By Rob Kiser
There will be something — or more specifically someone — missing for Piqua Friday when the Division I district wrestling tournament gets underway at Trent Arena.
Not that the Indians two-time state qualifier Hunter Bryant won’t be there — he just won’t be donning is wrestling singlet.
Bryant, who finished his wrestling career at Piqua with 118 wins, injured his back at the Top Gun tournament in early January and was never able to return to the mat.
“It is frustrating,” Bryant said. “Especially, watching the guys out there wrestling, it is really tough.”
But, make no mistake, Bryant is finishing like a champion — which should no surprise no one who knows him.
The four-year captain is still an integral part of the team, pushing the other wrestlers in the wrestling room during the week and at matches — becoming an additional assistant coach for the Indians.
“I feel like the other guys are counting on me,” Bryant said. “I feel like it is something I need to do.”
Which is exactly what Piqua coach Scott Kaye has come to expect from Bryant.
“That is why he is a four-year captain,” Kaye said. “He is a leader for these guys. The intensity he brings to the practice room. All the regimen’s he goes through. The easy way would have been to just walk away from everything, but he didn’t do that.”
Bryant first injured his back in the pre-season.
“I injured it when I was wrestling with a college guy,” Bryant said. “I hurt it, but it didn’t feel bad and I was able to wrestle with it.”
While Bryant was undefeated going into the Top Gun tournament, he wasn’t completely healthy either.
“He had some issues with it before that,” Kaye said.
Then came the match that would end his high school career.
“The Top Gun is a national tournament,” Bryant said. “If you don’t go into that 100 percent, you are going to get hurt. The first night, I was going to major decision a guy. I started down in the third period and this guy just started trying to pile drive me — slamming me into the mat over and over again.
“I finally reversed him and when I did, it didn’t feel very good. I shouldn’t have come back and wrestled the next day, but my pride got in the way. I ended up having to injury default out of the tournament.”
Still, no one knew at that time it was going to be the end of an outstanding high school wrestling career.
“Honestly, my thought was to ice it over the weekend and come back to practice on Monday and I would be good to go,” Bryant said. “My brother told me, ‘You don’t need to be wrestling until you are ready’.”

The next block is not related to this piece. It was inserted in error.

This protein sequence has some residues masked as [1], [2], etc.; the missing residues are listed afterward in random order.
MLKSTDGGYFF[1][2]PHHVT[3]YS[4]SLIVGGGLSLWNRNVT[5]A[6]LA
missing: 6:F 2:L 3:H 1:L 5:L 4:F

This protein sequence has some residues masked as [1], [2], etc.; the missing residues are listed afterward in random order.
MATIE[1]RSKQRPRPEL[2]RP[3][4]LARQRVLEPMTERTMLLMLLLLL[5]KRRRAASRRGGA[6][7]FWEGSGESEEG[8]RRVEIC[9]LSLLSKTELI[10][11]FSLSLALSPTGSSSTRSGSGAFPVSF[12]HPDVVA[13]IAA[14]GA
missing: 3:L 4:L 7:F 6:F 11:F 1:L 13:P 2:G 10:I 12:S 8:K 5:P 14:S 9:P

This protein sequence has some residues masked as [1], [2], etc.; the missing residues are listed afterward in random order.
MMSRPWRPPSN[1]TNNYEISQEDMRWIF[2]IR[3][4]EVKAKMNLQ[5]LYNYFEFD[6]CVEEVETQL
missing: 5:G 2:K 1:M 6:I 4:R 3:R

That day still hasn’t come.
“I went to the chiropractor and kept pushing back the day I was going to wrestle,” Bryant said. “It finally got to be three days before sectional, but I just couldn’t wrestle.”
His career was an impressive one
“He was a four-time all-area wrestler, three time first-team all-area wrestler,” Kaye said. “He first team All-GWOC three years, he was GWOC champion twice and he made it to the state tournament twice.”
The time off has given Bryant a new perspective.
“When I look back now at my Facebook page and all the things have done in wrestling, it is pretty amazing,” he said. “I made the jump from district alternate as a freshman to being state ranked and a state qualifier as a sophomore. I just wish I could have finished it off with a state championship.”
He hasn’t made a decision on next year yet.
“I still have colleges contacting me all the time,” he said. “I don’t know if I want to do that (wrestle in college), or just wrestle against guys like Andrew (Bolin) in the off-season.”
He finished his career with 128 wins — his bother Kyle (Bryant) has the school record at 146.
“He knows I would have gotten it — with all the duals and GWOC,” Bryant said with a smile. “He knows I would have knocked him off the top. I just miss it so much — it is killing me to not be wrestling. My dad (Scott Bryant) and I had a ritual handshake we did every time before I took the mat. And he would sit in the corner with coach (Scott) Kaye and they coached me during the match.”
And his contribution to the wrestling program remaims immeasurable.
“Of course,” Kaye said about making the other wrestlers better. “Hunter (Bryant) did it pretty much year round. He put the time in and paid the price. The other kids see how hard he works, both on and off the mat.”
And while it may not be the way he envisioned it, Bryant leaves the mat as a champion.
Rob Kiser is Sports Editor for the Piqua Daily Call. He can be reached at (937) 451-3334.